For many good reasons and perhaps some that are questionable, salaries for elected county officials in Colorado are set by state statute. Under the system, county commissioners, coroners, assessors, sheriffs, clerks, surveyors and treasurers adhere to a uniform pay structure, so that counties are told what to pay their elected officials based on which of five categories classifies it. That equalizing rule ensures that counties neither overpay nor skimp on their elected officials and takes local politics out of the salary equation. But when the pay schedule comes up for review at the state level, county officials nevertheless are involved.
A salary commission comprising county officials from across Colorado has recommended a 20 percent pay increase for elected county office-holders, and while the raise may well have merit, county commissioners – in La Plata County and elsewhere – are in a somewhat awkward position with respect to weighing in on the proposal, which the Colorado Legislature will take up this session. As guardians of the county coffers, commissioners must make difficult decisions about how to allocate funds across a spectrum of demands that exceeds the fiscal supply. Adding a pay increase to that equation further complicates both the budgeting process and the associated politics.
La Plata County commissioners, who earn $72,500 annually, approved a budget in December that has no pay increases – merit or cost-of-living – for the county’s employees. That position reflects how tight the county’s finances are, as well as commissioners’ commitment to fiscal responsibility. That commitment is rightly reflected in the board’s neutrality on the pay-increase proposal.
“It would be inconsistent to approve that budget and then support this bill,” Commissioner Bobby Lieb said. He is correct, but the board’s hesitance to weigh in does not mean the raises are inappropriate.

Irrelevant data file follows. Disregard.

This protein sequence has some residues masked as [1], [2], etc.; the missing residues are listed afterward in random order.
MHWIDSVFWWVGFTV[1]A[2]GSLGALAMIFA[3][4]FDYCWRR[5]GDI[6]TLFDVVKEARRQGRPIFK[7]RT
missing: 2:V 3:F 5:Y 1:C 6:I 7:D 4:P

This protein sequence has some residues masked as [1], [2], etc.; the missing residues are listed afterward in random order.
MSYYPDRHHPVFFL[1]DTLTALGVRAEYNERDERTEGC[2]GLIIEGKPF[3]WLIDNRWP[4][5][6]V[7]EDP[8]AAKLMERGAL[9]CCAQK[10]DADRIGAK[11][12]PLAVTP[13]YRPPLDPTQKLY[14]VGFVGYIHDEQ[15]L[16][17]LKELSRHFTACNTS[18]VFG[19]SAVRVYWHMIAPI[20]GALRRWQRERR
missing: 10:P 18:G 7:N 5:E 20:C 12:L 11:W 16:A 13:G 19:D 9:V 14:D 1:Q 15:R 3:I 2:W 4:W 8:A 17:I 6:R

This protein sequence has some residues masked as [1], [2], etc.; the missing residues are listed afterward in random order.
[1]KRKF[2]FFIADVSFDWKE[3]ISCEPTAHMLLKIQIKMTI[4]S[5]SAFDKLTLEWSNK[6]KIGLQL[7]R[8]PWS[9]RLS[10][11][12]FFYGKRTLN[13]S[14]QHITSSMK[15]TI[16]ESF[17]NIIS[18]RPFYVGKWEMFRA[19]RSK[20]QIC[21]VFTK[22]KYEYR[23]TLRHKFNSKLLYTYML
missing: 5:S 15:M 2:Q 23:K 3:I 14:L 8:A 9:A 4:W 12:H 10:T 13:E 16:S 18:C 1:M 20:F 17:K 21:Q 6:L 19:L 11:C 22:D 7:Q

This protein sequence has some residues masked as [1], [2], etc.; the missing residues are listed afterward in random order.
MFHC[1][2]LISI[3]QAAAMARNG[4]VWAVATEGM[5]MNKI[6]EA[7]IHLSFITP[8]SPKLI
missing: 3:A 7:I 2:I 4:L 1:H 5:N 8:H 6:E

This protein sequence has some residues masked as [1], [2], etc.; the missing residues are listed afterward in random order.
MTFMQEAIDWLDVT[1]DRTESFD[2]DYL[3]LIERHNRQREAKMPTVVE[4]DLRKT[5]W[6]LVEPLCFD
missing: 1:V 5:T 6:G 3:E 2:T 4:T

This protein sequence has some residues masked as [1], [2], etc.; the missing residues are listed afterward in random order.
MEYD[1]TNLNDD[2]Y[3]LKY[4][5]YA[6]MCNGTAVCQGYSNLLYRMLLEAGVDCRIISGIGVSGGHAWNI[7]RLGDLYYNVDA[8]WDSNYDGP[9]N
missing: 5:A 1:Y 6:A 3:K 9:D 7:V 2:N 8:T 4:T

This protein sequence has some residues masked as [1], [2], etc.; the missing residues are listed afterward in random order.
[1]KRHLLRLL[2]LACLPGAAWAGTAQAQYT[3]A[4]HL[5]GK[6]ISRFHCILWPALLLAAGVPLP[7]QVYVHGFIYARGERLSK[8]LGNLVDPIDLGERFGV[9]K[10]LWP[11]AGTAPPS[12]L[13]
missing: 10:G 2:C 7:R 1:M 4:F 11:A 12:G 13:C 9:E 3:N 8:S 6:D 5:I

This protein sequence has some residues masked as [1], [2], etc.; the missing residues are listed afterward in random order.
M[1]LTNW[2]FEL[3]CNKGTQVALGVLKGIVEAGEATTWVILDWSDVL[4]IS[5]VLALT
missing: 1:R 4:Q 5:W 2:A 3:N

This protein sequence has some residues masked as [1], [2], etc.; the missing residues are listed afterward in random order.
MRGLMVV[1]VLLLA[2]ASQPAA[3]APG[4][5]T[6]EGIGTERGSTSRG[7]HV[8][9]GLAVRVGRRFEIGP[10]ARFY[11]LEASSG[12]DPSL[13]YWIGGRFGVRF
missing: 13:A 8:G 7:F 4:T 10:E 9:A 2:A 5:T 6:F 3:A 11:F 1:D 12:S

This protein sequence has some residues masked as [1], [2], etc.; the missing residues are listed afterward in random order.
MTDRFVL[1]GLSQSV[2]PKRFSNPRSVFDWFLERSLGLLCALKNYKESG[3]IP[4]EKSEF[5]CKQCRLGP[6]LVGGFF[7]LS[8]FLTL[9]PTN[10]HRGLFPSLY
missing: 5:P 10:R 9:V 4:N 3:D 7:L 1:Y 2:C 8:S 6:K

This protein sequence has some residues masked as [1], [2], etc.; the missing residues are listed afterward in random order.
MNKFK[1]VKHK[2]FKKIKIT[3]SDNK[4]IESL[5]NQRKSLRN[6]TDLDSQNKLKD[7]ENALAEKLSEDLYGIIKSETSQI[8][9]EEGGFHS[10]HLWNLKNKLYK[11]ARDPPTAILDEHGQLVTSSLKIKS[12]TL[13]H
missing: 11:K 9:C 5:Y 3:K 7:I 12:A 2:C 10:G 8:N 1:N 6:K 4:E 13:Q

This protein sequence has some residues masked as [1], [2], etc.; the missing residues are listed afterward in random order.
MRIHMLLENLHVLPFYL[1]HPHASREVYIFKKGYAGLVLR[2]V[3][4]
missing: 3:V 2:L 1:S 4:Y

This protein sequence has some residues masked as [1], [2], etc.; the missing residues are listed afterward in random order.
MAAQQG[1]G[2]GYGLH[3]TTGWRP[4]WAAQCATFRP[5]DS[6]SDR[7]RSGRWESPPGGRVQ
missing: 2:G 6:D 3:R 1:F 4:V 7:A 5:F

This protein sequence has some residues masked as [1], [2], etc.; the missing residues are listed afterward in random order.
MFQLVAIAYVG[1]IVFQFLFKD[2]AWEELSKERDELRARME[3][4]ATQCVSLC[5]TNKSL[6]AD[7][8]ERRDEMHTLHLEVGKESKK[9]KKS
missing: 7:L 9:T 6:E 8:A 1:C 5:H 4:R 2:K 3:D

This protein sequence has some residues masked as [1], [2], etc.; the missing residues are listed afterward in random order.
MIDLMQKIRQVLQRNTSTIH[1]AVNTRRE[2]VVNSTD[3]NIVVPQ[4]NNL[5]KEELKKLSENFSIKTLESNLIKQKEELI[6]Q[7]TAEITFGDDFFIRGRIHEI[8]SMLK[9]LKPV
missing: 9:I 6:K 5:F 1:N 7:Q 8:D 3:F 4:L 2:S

La Plata County Clerk and Recorder Tiffany Parker urged commissioners to support the proposal, arguing – correctly – that she and her cohorts across Colorado are seeing an increased workload each year. That has resulted from changing election laws, among other shifts, and clerks should be compensated appropriately for their efforts. Under the plan, the clerk’s salary would increase from $72,500 to $87,000.
Sheriff Duke Schirard had a less compelling argument for supporting the bill. Schirard, who earns $87,700 annually, said, “I’d like to put a little away for my retirement.” While that is a wholly understandable point of view, it is not one that should necessarily influence the county’s position on the pay proposal, which would affect office-holders elected in November.
Instead, commissioners must consider – as they did – the implications for the county budget. In this case, the increases would add $128,722 to expenditures between 2015 and 2017. That is not insignificant and would require some balancing and restructuring.
Elected officials should be paid fairly for what too often is a thankless job. La Plata County’s office-holders are an eminently competent group of decision-makers who take their commitment to the public trust seriously. They deserve adequate compensation, but the county commissioners – demonstrating their concern for the public trust they hold – are right to remain neutral on a state plan to increase county salaries.